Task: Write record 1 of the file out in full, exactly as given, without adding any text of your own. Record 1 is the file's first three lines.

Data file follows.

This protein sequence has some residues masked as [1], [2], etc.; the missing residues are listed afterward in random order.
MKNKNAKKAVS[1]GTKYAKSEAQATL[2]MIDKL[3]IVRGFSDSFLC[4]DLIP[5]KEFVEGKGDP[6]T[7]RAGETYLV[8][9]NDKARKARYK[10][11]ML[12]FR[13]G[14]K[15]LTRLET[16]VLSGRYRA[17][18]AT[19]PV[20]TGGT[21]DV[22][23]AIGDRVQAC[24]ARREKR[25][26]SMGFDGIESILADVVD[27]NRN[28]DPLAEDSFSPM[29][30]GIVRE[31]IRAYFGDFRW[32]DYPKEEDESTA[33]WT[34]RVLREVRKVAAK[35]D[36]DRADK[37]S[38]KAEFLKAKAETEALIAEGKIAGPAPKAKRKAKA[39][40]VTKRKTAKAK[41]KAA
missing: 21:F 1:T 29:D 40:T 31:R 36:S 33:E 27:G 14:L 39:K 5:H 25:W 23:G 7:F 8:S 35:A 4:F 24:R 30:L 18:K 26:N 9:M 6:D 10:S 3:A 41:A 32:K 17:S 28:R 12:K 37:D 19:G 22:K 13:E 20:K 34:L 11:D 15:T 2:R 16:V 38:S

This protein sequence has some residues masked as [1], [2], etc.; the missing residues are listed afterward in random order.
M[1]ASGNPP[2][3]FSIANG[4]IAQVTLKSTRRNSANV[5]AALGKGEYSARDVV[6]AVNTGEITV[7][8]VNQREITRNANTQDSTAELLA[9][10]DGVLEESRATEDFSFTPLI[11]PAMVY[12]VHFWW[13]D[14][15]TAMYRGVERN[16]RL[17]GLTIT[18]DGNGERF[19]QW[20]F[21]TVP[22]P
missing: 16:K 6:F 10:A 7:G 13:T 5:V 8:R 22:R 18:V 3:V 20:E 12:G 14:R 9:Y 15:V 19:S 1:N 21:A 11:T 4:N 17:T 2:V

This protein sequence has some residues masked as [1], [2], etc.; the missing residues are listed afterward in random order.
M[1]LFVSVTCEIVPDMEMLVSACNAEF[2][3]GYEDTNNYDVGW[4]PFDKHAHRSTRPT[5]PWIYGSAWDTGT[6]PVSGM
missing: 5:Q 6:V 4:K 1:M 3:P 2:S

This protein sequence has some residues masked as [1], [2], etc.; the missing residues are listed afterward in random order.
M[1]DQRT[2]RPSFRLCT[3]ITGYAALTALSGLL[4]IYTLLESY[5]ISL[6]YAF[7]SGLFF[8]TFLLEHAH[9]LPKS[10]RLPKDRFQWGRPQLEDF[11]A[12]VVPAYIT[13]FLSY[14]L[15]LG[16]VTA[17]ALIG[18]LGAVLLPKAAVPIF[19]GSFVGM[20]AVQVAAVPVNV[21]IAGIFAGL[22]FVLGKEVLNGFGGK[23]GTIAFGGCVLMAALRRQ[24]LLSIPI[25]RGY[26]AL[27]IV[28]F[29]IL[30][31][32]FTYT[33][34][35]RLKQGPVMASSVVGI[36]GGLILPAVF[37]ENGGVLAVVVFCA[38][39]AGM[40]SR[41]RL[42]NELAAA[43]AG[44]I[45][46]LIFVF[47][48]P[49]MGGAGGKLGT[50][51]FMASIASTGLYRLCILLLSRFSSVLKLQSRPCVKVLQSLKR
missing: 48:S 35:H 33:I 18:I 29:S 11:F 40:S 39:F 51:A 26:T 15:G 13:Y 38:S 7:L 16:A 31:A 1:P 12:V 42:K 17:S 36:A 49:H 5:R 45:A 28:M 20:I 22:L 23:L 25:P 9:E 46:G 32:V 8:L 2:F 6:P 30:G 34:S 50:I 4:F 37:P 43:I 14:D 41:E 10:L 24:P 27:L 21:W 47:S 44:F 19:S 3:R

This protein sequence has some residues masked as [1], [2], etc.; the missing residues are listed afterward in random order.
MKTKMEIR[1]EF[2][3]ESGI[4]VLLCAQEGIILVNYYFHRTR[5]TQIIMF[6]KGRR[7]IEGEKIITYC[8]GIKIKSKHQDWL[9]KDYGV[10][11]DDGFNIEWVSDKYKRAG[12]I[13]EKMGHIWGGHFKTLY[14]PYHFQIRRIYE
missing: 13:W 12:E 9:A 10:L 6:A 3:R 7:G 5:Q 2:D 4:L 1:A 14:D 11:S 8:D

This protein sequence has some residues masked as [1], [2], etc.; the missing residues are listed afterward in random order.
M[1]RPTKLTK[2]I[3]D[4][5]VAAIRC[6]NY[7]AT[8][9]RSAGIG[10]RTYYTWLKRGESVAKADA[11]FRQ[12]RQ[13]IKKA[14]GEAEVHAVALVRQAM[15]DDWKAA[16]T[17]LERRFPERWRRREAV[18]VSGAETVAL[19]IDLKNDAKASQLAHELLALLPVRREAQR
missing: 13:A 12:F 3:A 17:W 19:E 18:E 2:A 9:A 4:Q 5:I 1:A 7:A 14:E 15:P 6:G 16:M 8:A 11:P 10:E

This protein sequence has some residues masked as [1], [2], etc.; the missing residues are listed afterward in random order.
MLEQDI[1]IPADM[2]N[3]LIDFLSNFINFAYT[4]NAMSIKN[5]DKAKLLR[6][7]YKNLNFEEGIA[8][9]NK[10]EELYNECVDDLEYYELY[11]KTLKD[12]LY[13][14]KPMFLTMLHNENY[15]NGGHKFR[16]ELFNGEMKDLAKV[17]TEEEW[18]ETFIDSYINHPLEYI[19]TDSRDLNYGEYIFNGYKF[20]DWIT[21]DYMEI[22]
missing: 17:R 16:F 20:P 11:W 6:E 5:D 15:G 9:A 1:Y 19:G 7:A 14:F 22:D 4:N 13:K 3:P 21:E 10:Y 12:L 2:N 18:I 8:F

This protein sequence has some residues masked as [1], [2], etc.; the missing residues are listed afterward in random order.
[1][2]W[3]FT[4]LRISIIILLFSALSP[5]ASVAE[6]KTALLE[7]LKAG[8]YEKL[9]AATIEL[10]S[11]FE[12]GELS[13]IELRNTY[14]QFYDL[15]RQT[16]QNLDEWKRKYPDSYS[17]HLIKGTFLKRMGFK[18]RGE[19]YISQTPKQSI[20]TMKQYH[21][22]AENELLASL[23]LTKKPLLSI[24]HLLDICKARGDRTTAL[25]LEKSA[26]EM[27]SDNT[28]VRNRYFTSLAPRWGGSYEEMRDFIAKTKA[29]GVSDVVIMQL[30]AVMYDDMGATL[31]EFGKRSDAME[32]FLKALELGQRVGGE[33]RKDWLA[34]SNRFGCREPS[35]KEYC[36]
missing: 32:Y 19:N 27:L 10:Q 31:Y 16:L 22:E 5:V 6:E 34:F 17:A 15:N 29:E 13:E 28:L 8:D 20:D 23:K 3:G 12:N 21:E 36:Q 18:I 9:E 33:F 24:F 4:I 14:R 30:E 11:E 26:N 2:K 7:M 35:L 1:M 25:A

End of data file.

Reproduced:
This protein sequence has some residues masked as [1], [2], etc.; the missing residues are listed afterward in random order.
MKNKNAKKAVS[1]GTKYAKSEAQATL[2]MIDKL[3]IVRGFSDSFLC[4]DLIP[5]KEFVEGKGDP[6]T[7]RAGETYLV[8][9]NDKARKARYK[10][11]ML[12]FR[13]G[14]K[15]LTRLET[16]VLSGRYRA[17][18]AT[19]PV[20]TGGT[21]DV[22][23]AIGDRVQAC[24]ARREKR[25][26]SMGFDGIESILADVVD[27]NRN[28]DPLAEDSFSPM[29][30]GIVRE[31]IRAYFGDFRW[32]DYPKEEDESTA[33]WT[34]RVLREVRKVAAK[35]D[36]DRADK[37]S[38]KAEFLKAKAETEALIAEGKIAGPAPKAKRKAKA[39][40]VTKRKTAKAK[41]KAA
missing: 21:F 1:T 29:D 40:T 31:R 36:S 33:E 27:G 14:L 39:K 5:H 25:W 23:G 7:F 8:S 35:A 4:F 24:R 30:L 18:K 26:N 9:M 6:D 10:S 3:A 41:A 32:K 17:S 28:R 12:K 37:D 19:G 22:K 13:E 20:K 34:L 11:D 15:T 2:R 16:V 38:S